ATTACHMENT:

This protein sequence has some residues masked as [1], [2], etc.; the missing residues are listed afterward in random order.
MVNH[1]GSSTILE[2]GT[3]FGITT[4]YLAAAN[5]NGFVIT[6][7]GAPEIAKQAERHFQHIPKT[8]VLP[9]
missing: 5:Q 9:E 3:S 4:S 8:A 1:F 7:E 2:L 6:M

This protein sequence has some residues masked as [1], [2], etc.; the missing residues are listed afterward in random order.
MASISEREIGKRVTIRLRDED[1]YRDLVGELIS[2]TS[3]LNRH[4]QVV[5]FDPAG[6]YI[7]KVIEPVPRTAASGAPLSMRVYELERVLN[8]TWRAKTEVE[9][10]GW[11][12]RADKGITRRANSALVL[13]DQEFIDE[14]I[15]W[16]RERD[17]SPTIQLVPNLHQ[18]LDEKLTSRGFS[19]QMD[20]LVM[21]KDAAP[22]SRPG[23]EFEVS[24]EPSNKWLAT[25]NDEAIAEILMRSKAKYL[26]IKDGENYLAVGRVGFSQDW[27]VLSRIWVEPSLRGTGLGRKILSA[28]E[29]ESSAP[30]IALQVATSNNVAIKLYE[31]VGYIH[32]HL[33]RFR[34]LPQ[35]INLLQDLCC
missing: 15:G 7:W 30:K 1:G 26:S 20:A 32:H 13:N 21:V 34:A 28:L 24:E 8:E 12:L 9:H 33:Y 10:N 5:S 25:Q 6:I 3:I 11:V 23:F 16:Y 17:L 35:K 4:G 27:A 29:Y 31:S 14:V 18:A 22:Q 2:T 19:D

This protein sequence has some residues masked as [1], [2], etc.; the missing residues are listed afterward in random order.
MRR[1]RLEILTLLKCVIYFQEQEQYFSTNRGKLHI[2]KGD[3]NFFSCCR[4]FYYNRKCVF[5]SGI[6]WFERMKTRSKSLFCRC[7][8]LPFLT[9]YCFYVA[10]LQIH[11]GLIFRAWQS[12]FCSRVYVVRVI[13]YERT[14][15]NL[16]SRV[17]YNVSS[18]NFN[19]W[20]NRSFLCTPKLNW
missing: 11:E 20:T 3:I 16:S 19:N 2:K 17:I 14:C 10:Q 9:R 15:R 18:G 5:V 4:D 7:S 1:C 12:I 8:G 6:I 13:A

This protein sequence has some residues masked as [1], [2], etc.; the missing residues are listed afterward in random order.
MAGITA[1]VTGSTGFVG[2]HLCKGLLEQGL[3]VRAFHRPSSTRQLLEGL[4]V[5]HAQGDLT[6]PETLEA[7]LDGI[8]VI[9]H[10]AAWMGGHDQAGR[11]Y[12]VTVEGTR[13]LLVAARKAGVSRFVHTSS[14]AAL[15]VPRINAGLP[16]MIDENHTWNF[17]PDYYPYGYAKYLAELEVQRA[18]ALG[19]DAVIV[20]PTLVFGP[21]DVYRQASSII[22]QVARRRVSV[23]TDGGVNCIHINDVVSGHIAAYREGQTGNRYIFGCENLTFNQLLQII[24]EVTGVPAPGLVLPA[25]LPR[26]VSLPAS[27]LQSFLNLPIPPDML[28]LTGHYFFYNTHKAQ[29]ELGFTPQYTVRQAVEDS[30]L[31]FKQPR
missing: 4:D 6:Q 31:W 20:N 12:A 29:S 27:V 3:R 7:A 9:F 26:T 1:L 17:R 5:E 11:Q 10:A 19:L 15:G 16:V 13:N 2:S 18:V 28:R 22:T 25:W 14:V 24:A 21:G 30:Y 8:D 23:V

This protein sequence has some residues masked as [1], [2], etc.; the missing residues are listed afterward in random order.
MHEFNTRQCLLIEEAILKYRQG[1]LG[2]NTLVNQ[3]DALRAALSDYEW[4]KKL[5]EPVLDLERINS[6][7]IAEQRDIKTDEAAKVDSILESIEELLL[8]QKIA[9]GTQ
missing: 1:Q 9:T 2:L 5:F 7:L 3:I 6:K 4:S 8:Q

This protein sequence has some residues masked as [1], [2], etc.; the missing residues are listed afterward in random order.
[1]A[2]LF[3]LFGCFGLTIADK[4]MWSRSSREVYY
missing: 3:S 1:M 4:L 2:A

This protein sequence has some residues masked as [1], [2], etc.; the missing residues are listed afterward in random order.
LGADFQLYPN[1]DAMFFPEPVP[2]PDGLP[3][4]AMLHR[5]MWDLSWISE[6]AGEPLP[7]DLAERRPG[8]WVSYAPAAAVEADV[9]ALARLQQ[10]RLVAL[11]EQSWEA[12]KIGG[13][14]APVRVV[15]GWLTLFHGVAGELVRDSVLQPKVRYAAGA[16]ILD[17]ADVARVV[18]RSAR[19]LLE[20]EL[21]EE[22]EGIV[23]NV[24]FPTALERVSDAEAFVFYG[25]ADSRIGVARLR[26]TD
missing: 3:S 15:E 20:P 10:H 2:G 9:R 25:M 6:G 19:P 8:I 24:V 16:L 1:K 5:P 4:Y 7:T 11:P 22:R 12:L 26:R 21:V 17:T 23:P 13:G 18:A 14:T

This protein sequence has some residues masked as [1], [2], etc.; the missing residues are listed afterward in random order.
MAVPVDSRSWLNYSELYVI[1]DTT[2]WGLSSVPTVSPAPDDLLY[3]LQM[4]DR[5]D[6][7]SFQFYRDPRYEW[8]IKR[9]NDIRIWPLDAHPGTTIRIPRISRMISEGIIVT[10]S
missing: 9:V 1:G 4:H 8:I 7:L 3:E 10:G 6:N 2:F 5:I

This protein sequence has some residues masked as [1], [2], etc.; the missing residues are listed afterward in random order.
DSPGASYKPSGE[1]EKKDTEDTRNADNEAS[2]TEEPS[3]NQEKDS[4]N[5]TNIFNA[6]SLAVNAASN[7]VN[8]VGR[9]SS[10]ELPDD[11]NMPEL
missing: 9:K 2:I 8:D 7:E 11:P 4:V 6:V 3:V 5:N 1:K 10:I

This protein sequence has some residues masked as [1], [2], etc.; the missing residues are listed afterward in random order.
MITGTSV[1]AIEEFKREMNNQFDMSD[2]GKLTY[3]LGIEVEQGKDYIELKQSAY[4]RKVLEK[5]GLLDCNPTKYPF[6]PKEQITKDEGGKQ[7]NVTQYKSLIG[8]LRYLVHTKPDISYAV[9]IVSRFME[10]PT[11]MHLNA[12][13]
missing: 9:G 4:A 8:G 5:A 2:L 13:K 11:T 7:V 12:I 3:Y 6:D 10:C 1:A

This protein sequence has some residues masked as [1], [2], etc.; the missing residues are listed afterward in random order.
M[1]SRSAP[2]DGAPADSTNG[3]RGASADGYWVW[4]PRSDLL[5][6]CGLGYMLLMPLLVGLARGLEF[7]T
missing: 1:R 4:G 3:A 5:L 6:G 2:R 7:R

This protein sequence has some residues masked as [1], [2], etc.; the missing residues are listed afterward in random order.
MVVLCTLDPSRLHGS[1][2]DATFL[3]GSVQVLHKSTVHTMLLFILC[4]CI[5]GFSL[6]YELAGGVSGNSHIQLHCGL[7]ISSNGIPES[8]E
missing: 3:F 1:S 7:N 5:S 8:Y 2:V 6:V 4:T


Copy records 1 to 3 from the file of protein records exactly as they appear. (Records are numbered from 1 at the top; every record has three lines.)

This protein sequence has some residues masked as [1], [2], etc.; the missing residues are listed afterward in random order.
MVNH[1]GSSTILE[2]GT[3]FGITT[4]YLAAAN[5]NGFVIT[6][7]GAPEIAKQAERHFQHIPKT[8]VLP[9]
missing: 5:Q 9:E 3:S 4:S 8:A 1:F 7:E 2:L 6:M

This protein sequence has some residues masked as [1], [2], etc.; the missing residues are listed afterward in random order.
MASISEREIGKRVTIRLRDED[1]YRDLVGELIS[2]TS[3]LNRH[4]QVV[5]FDPAG[6]YI[7]KVIEPVPRTAASGAPLSMRVYELERVLN[8]TWRAKTEVE[9][10]GW[11][12]RADKGITRRANSALVL[13]DQEFIDE[14]I[15]W[16]RERD[17]SPTIQLVPNLHQ[18]LDEKLTSRGFS[19]QMD[20]LVM[21]KDAAP[22]SRPG[23]EFEVS[24]EPSNKWLAT[25]NDEAIAEILMRSKAKYL[26]IKDGENYLAVGRVGFSQDW[27]VLSRIWVEPSLRGTGLGRKILSA[28]E[29]ESSAP[30]IALQVATSNNVAIKLYE[31]VGYIH[32]HL[33]RFR[34]LPQ[35]INLLQDLCC
missing: 15:G 7:W 30:K 1:G 26:S 20:A 32:H 13:N 21:V 34:A 28:L 24:E 8:E 12:L 9:H 33:Y 10:N 5:S 25:Q 6:I 3:I 11:V 23:F 16:Y 17:L 35:K 4:G 27:A 29:Y 31:S 14:V 18:A 22:Q 2:T 19:D

This protein sequence has some residues masked as [1], [2], etc.; the missing residues are listed afterward in random order.
MRR[1]RLEILTLLKCVIYFQEQEQYFSTNRGKLHI[2]KGD[3]NFFSCCR[4]FYYNRKCVF[5]SGI[6]WFERMKTRSKSLFCRC[7][8]LPFLT[9]YCFYVA[10]LQIH[11]GLIFRAWQS[12]FCSRVYVVRVI[13]YERT[14][15]NL[16]SRV[17]YNVSS[18]NFN[19]W[20]NRSFLCTPKLNW
missing: 11:E 20:T 3:I 16:S 19:N 2:K 17:I 14:C 10:Q 9:R 15:R 18:G 5:V 4:D 7:S 1:C 12:I 8:G 6:I 13:A